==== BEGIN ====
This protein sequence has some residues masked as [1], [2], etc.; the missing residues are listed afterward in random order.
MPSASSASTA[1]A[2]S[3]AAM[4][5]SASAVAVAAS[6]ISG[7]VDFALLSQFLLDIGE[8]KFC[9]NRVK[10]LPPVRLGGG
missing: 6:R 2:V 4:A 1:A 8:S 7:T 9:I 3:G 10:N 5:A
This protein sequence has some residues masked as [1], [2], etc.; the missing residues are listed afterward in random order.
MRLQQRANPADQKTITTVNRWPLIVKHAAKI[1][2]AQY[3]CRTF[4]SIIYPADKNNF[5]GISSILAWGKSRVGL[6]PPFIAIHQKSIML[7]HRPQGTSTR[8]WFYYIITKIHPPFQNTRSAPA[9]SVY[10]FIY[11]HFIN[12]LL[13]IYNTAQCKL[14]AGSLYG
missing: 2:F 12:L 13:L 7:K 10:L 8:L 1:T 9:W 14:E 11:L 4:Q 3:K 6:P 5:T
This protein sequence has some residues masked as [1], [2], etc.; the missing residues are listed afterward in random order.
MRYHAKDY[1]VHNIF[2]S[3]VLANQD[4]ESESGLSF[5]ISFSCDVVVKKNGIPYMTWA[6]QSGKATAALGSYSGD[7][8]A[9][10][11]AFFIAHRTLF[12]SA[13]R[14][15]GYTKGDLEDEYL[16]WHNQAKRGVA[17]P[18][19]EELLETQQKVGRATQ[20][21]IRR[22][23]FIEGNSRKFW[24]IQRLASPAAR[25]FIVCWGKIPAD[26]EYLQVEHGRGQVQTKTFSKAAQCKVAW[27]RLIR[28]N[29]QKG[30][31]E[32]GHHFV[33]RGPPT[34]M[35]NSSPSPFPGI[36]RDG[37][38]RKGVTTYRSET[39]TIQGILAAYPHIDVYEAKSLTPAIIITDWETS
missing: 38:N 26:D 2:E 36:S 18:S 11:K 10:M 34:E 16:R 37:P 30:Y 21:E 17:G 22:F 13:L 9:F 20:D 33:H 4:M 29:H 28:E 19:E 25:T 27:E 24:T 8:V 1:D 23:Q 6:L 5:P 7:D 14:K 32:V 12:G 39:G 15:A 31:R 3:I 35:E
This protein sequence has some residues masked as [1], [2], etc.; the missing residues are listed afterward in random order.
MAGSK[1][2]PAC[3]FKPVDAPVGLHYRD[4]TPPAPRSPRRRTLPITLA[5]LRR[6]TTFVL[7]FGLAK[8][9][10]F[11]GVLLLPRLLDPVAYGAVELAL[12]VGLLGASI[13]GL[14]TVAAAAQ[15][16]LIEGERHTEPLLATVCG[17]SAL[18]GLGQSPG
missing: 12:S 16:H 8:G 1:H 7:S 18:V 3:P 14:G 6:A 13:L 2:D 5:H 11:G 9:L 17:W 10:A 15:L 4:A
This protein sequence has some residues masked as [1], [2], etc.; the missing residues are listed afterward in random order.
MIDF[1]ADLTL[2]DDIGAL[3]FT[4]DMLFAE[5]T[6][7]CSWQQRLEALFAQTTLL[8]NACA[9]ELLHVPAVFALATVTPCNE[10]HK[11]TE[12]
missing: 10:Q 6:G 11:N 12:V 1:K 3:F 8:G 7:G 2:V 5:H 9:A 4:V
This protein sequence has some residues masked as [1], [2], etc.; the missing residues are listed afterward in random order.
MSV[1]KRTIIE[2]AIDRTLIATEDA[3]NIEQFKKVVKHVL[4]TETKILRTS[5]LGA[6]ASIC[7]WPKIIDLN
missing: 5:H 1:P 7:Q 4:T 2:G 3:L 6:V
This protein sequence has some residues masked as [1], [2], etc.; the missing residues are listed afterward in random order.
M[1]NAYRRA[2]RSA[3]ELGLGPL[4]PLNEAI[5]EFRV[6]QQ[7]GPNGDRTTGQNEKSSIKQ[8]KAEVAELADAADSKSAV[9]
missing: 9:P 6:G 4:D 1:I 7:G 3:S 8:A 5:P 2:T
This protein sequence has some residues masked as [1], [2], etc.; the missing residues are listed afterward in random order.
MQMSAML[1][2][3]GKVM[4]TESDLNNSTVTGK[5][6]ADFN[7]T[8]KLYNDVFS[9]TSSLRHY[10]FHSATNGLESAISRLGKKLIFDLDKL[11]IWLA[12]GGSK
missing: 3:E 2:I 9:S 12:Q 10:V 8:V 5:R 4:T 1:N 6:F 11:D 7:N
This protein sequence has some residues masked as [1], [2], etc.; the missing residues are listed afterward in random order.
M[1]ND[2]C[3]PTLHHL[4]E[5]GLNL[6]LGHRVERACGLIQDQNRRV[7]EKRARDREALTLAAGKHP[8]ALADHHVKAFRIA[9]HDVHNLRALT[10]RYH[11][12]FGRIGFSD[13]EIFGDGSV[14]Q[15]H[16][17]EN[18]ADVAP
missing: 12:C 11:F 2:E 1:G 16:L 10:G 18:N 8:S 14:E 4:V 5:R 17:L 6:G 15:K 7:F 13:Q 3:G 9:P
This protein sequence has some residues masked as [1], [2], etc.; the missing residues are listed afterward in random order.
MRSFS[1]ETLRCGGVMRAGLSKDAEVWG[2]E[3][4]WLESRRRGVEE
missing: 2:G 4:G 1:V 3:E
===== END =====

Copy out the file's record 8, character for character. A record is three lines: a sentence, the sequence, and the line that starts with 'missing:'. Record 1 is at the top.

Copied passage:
This protein sequence has some residues masked as [1], [2], etc.; the missing residues are listed afterward in random order.
MQMSAML[1][2][3]GKVM[4]TESDLNNSTVTGK[5][6]ADFN[7]T[8]KLYNDVFS[9]TSSLRHY[10]FHSATNGLESAISRLGKKLIFDLDKL[11]IWLA[12]GGSK
missing: 3:E 2:I 9:S 12:Q 10:V 8:V 5:R 4:T 1:N 6:F 11:D 7:N